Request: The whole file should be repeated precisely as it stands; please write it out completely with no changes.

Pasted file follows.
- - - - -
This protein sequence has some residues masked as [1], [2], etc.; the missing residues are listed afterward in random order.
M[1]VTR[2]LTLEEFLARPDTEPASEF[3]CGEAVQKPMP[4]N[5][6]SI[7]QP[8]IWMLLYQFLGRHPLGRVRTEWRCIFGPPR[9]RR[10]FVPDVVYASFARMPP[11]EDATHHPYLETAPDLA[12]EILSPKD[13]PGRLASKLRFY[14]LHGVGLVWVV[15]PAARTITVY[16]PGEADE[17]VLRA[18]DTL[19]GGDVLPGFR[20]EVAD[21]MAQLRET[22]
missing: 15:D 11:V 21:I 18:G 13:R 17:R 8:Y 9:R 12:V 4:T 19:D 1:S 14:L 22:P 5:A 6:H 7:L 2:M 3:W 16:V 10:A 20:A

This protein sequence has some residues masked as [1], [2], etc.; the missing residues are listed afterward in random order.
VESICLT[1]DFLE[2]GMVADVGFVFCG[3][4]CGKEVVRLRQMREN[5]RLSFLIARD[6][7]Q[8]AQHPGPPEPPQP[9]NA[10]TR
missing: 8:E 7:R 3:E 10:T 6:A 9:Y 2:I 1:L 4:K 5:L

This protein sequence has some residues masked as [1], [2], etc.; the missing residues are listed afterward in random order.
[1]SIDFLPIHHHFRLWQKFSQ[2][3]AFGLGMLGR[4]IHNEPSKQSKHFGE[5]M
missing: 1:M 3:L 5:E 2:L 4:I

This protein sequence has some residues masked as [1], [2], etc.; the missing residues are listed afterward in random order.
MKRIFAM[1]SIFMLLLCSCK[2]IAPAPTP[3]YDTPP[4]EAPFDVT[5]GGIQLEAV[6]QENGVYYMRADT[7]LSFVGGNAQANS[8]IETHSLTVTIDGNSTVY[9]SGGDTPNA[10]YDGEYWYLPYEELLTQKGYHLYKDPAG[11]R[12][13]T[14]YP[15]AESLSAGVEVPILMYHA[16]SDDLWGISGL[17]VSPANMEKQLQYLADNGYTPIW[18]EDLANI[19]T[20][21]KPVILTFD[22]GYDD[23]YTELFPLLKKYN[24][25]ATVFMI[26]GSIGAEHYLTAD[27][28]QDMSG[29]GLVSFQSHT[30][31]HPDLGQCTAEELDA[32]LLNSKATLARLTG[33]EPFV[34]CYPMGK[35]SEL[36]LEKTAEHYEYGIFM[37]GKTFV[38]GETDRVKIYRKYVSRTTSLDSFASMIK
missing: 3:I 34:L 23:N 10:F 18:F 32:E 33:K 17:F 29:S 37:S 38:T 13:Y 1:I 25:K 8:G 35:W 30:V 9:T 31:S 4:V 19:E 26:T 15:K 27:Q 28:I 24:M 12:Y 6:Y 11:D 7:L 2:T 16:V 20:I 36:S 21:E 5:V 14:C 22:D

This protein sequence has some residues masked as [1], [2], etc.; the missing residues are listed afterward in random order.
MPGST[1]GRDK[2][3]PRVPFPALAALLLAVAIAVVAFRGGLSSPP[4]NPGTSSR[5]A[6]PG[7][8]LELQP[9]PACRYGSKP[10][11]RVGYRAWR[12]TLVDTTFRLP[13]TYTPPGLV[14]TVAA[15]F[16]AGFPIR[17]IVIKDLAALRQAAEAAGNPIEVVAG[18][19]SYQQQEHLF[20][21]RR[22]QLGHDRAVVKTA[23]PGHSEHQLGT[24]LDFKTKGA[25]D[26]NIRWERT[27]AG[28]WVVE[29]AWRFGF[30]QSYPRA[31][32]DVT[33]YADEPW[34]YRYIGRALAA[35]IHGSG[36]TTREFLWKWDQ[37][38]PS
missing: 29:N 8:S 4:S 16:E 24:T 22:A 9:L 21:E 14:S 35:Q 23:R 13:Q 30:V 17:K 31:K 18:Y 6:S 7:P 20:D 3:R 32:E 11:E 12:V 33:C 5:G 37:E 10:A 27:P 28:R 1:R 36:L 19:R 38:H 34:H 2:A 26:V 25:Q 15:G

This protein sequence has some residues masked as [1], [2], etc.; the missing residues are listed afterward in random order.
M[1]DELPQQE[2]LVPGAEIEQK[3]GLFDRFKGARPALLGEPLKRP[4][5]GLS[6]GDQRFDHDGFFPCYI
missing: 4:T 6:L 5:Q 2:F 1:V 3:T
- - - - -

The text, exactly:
This protein sequence has some residues masked as [1], [2], etc.; the missing residues are listed afterward in random order.
M[1]VTR[2]LTLEEFLARPDTEPASEF[3]CGEAVQKPMP[4]N[5][6]SI[7]QP[8]IWMLLYQFLGRHPLGRVRTEWRCIFGPPR[9]RR[10]FVPDVVYASFARMPP[11]EDATHHPYLETAPDLA[12]EILSPKD[13]PGRLASKLRFY[14]LHGVGLVWVV[15]PAARTITVY[16]PGEADE[17]VLRA[18]DTL[19]GGDVLPGFR[20]EVAD[21]MAQLRET[22]
missing: 15:D 11:V 21:I 18:G 13:R 17:R 8:Y 9:R 12:V 4:T 19:D 1:S 14:L 22:P 5:A 6:H 7:L 2:M 3:W 16:V 10:A 20:A

This protein sequence has some residues masked as [1], [2], etc.; the missing residues are listed afterward in random order.
VESICLT[1]DFLE[2]GMVADVGFVFCG[3][4]CGKEVVRLRQMREN[5]RLSFLIARD[6][7]Q[8]AQHPGPPEPPQP[9]NA[10]TR
missing: 8:E 7:R 3:E 10:T 6:A 9:Y 2:I 1:L 4:K 5:L

This protein sequence has some residues masked as [1], [2], etc.; the missing residues are listed afterward in random order.
[1]SIDFLPIHHHFRLWQKFSQ[2][3]AFGLGMLGR[4]IHNEPSKQSKHFGE[5]M
missing: 1:M 3:L 5:E 2:L 4:I

This protein sequence has some residues masked as [1], [2], etc.; the missing residues are listed afterward in random order.
MKRIFAM[1]SIFMLLLCSCK[2]IAPAPTP[3]YDTPP[4]EAPFDVT[5]GGIQLEAV[6]QENGVYYMRADT[7]LSFVGGNAQANS[8]IETHSLTVTIDGNSTVY[9]SGGDTPNA[10]YDGEYWYLPYEELLTQKGYHLYKDPAG[11]R[12][13]T[14]YP[15]AESLSAGVEVPILMYHA[16]SDDLWGISGL[17]VSPANMEKQLQYLADNGYTPIW[18]EDLANI[19]T[20][21]KPVILTFD[22]GYDD[23]YTELFPLLKKYN[24][25]ATVFMI[26]GSIGAEHYLTAD[27][28]QDMSG[29]GLVSFQSHT[30][31]HPDLGQCTAEELDA[32]LLNSKATLARLTG[33]EPFV[34]CYPMGK[35]SEL[36]LEKTAEHYEYGIFM[37]GKTFV[38]GETDRVKIYRKYVSRTTSLDSFASMIK
missing: 3:I 34:L 23:N 10:F 18:F 32:E 33:K 17:F 29:S 37:S 38:T 13:Y 1:I 25:K 8:G 35:W 30:V 9:T 31:S 4:V 19:E 26:T 15:K 27:Q 28:I 24:M 12:Y 6:Y 11:D 7:L 2:T 16:V 20:I 36:S 21:E 5:V 14:C 22:D

This protein sequence has some residues masked as [1], [2], etc.; the missing residues are listed afterward in random order.
MPGST[1]GRDK[2][3]PRVPFPALAALLLAVAIAVVAFRGGLSSPP[4]NPGTSSR[5]A[6]PG[7][8]LELQP[9]PACRYGSKP[10][11]RVGYRAWR[12]TLVDTTFRLP[13]TYTPPGLV[14]TVAA[15]F[16]AGFPIR[17]IVIKDLAALRQAAEAAGNPIEVVAG[18][19]SYQQQEHLF[20][21]RR[22]QLGHDRAVVKTA[23]PGHSEHQLGT[24]LDFKTKGA[25]D[26]NIRWERT[27]AG[28]WVVE[29]AWRFGF[30]QSYPRA[31][32]DVT[33]YADEPW[34]YRYIGRALAA[35]IHGSG[36]TTREFLWKWDQ[37][38]PS
missing: 29:N 8:S 4:S 16:E 24:T 22:A 9:L 21:E 14:S 35:Q 23:R 13:Q 30:V 17:K 31:K 18:Y 6:S 7:P 20:D 3:R 32:E 11:E 12:V 33:C 5:G 37:E 10:A 27:P 28:R 1:R 36:L 19:R 38:H 34:H 2:A 26:V 25:Q 15:G

This protein sequence has some residues masked as [1], [2], etc.; the missing residues are listed afterward in random order.
M[1]DELPQQE[2]LVPGAEIEQK[3]GLFDRFKGARPALLGEPLKRP[4][5]GLS[6]GDQRFDHDGFFPCYI
missing: 4:T 6:L 5:Q 2:F 1:V 3:T